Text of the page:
Why Quality Firearms Instruction is Right for You

This is a guest post by Larry Vickers, host of TacTV.

In addition to my hosting duties on Sportsman Channel, (TacTV and in the past Tactical Impact and Tactical Arms) I also stay extremely busy traveling the country providing training classes in a variety of firearms from handguns to carbines and machine guns. I also provide specialized classes in home defense, CQB for military and LE students, and 1911 specific courses. I have done this for several years now and anticipate doing it into the future as time allows.

Larry Vickers

Sometimes I get so absorbed into my teaching I forget to relay to the students how important quality firearms instruction is; I certainly would not be where I am today without the instruction I had from instructors such as Ken Hackathorn and Rob Leatham, just to name a couple. But it goes much farther than that. If you trust your life, or the lives of your loved ones, to your skill with a firearm you have a moral obligation to seek out competent instruction; it truly could mean the difference between life and death. To borrow a line from a friend of mine, if you would seek instruction before parachuting or scuba diving, both life threatening activities, then you have no excuse to not seek the same level of instruction with a firearm. It is, after all, a piece of life saving equipment.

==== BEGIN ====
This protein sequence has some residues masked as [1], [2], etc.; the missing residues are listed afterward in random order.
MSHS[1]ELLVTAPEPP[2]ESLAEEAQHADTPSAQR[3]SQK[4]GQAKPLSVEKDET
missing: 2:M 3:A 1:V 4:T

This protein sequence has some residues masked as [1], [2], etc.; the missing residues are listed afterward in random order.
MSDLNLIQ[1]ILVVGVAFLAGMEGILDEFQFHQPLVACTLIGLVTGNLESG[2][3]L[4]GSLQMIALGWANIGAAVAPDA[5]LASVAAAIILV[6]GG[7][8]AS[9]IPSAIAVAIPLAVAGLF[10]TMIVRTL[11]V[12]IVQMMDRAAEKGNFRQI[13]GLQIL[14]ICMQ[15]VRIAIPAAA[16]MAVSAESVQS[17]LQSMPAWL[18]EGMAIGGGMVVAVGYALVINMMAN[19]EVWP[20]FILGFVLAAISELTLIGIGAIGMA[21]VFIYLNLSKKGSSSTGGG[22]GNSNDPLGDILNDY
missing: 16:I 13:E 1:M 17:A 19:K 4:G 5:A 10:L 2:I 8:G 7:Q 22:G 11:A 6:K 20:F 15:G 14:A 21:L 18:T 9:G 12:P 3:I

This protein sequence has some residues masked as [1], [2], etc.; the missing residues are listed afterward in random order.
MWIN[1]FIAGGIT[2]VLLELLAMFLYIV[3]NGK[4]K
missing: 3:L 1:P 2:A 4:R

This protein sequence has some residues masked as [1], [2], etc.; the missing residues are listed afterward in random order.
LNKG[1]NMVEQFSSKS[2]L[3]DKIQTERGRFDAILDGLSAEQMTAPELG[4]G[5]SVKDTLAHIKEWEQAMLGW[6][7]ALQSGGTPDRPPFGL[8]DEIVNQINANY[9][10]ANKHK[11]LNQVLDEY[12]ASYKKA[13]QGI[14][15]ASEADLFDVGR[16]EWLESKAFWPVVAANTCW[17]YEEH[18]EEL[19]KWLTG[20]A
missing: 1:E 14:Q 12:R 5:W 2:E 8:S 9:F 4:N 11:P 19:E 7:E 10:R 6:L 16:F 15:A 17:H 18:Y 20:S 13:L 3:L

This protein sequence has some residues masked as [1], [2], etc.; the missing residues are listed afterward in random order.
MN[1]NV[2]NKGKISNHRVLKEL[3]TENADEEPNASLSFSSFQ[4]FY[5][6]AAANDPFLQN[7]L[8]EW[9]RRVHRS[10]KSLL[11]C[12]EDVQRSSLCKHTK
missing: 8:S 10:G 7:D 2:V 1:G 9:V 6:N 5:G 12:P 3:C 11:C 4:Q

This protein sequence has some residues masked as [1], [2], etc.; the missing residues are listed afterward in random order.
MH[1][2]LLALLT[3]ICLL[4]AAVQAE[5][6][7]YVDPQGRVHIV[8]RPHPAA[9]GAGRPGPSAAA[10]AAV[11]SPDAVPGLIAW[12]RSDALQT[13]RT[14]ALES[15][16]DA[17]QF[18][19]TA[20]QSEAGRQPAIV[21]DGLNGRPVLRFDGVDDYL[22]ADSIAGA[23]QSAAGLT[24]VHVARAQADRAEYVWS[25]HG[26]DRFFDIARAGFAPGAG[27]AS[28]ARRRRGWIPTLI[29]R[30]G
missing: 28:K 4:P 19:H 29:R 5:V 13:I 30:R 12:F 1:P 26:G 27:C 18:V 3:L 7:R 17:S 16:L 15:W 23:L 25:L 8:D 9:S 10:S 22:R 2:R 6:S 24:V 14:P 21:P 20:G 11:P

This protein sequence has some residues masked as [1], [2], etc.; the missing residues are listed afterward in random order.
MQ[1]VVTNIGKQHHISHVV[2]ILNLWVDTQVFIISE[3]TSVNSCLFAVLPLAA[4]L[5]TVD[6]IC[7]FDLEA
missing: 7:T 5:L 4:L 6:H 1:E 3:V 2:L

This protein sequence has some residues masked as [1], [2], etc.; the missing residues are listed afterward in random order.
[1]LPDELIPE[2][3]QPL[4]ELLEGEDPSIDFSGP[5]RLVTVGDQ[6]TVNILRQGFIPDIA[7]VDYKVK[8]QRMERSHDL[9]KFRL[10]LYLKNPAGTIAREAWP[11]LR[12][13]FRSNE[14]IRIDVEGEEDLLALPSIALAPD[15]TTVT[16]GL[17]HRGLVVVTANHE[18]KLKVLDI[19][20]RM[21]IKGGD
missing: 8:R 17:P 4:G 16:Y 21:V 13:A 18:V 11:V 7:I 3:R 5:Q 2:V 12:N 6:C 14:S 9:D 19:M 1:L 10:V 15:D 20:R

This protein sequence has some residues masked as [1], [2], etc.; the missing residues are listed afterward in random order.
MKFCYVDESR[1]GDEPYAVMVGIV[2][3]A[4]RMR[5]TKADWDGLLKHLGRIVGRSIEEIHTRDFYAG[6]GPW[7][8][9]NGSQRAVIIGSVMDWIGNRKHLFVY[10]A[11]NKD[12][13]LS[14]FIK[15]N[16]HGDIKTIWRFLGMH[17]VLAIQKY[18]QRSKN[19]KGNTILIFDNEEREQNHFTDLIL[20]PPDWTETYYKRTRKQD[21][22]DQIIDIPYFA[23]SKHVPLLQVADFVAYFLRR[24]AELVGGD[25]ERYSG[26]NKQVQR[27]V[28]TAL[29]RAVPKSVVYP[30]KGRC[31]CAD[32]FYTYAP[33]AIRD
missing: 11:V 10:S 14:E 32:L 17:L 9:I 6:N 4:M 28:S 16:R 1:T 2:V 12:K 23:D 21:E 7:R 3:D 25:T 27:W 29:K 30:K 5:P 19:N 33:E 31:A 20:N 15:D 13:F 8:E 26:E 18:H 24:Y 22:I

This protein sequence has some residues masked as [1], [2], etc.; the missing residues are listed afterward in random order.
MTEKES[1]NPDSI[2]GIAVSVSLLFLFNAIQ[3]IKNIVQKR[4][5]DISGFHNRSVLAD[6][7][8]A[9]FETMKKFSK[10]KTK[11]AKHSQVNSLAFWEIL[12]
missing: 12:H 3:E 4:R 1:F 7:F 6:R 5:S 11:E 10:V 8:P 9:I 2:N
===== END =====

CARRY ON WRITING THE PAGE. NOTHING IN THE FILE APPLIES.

So now that I have hopefully convinced you to come to a training class (if not mine then another quality instructor) here are a few tips to get you started:

1) Do your research: Hit the gun magazines or internet forums like M4carbine.net and seek out information on training classes in your area. I like M4Carbine.net as they have an extensive training section with members providing input. You can learn a lot by browsing and even asking a few good questions.

2) Buy quality: After doing your research, buy the quality equipment to get you through your first or even your tenth class. For example: a Glock 17 or 19 with good sights, good electronic ear protection, good eye protection like Rudy Project or Oakley, a quality holster and mag pouch. Remember the rule – buy cheap, buy twice.

3) Get basic level instruction: Go to a beginner level class. Learn how to field strip, clean and lubricate your pistol or carbine. Learn how to load your magazines and look for potential problem areas with your gear. When you are starting out no class is too basic. This is why I started my Regional Endorsed Instructor program. They are students of mine who have attended a half dozen or more of my classes and instructors I list as being qualified to teach the Vickers Shooting Method (VSM program- basic level only pistol and carbine classes ). Student feedback has been excellent.  I teach basic level classes personally, but only a couple times a year. This allows students to get exposed to my teachings at a beginner level and sets them up for future classes with me or gives them confidence to handle a weapon properly. The program is a little over a year old and it has been a big success.

4) Bring an open mind and a good attitude: Students who show up with the proper mindset get a lot more out of the class than ones who already think they know the subject matter. Safe gun handling and a good attitude will get you a long way and are the corner stones of becoming a better shooter.

I hope this helps and gets you thinking seriously about attending a class. For information about my training classes or my VSM REI program visit my website at www.vickerstactial.com Be safe and keep shooting.

Larry Vickers
Vickers Tactical Inc.